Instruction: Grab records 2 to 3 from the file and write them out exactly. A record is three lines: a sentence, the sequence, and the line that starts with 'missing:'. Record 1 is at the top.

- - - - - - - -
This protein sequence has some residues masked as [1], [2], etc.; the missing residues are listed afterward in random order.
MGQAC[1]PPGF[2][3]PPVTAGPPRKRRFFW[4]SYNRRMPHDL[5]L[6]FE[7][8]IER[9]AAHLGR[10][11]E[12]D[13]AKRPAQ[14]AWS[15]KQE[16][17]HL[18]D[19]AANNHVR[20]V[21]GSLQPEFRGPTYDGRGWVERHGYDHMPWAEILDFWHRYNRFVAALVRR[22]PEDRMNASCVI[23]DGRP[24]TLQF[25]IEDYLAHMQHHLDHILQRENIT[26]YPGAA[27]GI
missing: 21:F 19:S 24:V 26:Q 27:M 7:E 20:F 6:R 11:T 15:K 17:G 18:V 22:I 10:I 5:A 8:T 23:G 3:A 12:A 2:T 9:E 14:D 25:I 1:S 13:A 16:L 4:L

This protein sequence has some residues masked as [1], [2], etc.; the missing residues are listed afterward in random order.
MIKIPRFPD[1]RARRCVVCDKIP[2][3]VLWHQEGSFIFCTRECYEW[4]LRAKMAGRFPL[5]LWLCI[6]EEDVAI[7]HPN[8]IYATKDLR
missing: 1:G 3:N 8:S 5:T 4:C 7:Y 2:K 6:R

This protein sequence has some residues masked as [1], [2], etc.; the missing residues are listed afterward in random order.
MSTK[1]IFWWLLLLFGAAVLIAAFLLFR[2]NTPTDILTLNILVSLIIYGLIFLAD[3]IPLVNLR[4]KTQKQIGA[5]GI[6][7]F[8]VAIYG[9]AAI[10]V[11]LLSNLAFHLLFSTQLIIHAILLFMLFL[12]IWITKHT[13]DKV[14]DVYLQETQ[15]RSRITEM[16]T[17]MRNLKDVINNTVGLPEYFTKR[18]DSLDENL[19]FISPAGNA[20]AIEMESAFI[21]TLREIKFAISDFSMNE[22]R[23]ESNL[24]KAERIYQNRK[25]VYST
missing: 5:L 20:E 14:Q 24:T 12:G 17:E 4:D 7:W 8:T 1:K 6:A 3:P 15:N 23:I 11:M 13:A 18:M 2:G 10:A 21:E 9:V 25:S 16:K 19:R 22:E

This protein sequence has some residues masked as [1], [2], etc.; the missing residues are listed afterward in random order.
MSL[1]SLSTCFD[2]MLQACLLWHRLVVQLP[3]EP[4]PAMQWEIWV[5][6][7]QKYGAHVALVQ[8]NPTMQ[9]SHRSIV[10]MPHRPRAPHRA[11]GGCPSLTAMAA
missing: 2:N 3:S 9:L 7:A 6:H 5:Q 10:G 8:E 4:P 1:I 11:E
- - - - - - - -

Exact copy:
This protein sequence has some residues masked as [1], [2], etc.; the missing residues are listed afterward in random order.
MIKIPRFPD[1]RARRCVVCDKIP[2][3]VLWHQEGSFIFCTRECYEW[4]LRAKMAGRFPL[5]LWLCI[6]EEDVAI[7]HPN[8]IYATKDLR
missing: 1:G 3:N 8:S 5:T 4:C 7:Y 2:K 6:R

This protein sequence has some residues masked as [1], [2], etc.; the missing residues are listed afterward in random order.
MSTK[1]IFWWLLLLFGAAVLIAAFLLFR[2]NTPTDILTLNILVSLIIYGLIFLAD[3]IPLVNLR[4]KTQKQIGA[5]GI[6][7]F[8]VAIYG[9]AAI[10]V[11]LLSNLAFHLLFSTQLIIHAILLFMLFL[12]IWITKHT[13]DKV[14]DVYLQETQ[15]RSRITEM[16]T[17]MRNLKDVINNTVGLPEYFTKR[18]DSLDENL[19]FISPAGNA[20]AIEMESAFI[21]TLREIKFAISDFSMNE[22]R[23]ESNL[24]KAERIYQNRK[25]VYST
missing: 5:L 20:E 14:Q 24:T 12:G 17:E 4:D 7:W 8:T 1:K 6:A 3:P 15:N 23:I 11:M 13:A 18:M 2:G 10:A 21:E 9:V 25:S 16:K 19:R 22:E